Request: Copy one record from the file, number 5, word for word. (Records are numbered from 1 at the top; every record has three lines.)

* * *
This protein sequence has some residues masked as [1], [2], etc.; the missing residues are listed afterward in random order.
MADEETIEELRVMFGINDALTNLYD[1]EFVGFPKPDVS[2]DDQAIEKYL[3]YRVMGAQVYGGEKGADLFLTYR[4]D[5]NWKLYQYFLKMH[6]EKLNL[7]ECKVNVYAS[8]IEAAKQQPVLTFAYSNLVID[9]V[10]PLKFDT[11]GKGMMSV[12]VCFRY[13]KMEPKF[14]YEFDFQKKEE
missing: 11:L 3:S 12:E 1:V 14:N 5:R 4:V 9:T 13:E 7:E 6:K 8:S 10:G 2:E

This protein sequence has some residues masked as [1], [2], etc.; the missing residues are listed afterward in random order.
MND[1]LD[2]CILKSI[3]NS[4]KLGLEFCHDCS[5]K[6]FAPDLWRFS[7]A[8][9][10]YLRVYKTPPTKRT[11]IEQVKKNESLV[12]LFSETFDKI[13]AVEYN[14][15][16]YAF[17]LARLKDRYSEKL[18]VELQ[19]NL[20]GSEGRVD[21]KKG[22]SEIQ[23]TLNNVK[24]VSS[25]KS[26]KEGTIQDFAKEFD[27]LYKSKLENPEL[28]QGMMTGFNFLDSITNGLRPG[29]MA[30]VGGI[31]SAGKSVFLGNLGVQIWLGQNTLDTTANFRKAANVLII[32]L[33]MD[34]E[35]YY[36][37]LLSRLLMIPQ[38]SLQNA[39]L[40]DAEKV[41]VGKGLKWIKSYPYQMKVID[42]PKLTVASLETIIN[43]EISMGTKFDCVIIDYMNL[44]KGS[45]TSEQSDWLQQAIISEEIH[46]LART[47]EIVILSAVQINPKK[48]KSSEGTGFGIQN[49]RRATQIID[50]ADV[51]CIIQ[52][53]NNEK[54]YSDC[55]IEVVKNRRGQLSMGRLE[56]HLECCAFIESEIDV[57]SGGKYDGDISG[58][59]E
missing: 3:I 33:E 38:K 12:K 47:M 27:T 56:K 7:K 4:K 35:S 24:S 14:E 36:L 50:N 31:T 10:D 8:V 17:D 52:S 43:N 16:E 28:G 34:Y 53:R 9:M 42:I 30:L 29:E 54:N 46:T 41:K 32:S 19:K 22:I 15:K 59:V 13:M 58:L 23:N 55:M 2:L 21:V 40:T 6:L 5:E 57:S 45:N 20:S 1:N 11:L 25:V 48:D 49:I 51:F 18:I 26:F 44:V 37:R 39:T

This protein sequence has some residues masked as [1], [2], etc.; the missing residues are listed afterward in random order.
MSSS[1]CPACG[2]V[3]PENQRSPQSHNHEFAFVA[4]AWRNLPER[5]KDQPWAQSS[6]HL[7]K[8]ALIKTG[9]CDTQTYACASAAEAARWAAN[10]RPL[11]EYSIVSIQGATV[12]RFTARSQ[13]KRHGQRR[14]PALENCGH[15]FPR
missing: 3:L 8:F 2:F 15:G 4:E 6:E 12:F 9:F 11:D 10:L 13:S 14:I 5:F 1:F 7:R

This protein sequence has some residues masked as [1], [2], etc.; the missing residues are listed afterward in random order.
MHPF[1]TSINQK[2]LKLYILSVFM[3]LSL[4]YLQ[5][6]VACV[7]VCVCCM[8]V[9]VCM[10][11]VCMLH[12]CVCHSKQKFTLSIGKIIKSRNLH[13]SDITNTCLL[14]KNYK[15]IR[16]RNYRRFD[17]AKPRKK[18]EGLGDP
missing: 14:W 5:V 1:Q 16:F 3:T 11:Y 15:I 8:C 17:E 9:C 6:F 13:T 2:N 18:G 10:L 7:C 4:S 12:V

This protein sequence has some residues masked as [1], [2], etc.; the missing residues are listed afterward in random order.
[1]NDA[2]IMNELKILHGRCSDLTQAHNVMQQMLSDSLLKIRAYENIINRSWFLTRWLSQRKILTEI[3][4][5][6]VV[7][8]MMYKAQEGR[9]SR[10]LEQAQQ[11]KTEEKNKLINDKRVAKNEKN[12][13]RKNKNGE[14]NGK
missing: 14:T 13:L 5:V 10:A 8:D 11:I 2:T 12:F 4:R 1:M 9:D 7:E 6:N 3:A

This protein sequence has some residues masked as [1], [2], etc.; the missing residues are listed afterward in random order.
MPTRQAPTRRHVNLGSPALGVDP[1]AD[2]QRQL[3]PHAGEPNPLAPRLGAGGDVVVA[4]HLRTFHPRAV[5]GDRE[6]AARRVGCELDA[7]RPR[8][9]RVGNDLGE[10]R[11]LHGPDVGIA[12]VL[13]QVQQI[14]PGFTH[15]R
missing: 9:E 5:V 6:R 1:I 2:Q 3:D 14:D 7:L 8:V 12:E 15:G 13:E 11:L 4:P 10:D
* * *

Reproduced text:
This protein sequence has some residues masked as [1], [2], etc.; the missing residues are listed afterward in random order.
[1]NDA[2]IMNELKILHGRCSDLTQAHNVMQQMLSDSLLKIRAYENIINRSWFLTRWLSQRKILTEI[3][4][5][6]VV[7][8]MMYKAQEGR[9]SR[10]LEQAQQ[11]KTEEKNKLINDKRVAKNEKN[12][13]RKNKNGE[14]NGK
missing: 14:T 13:L 5:V 10:A 8:D 11:I 2:T 12:F 4:R 1:M 9:D 7:E 6:N 3:A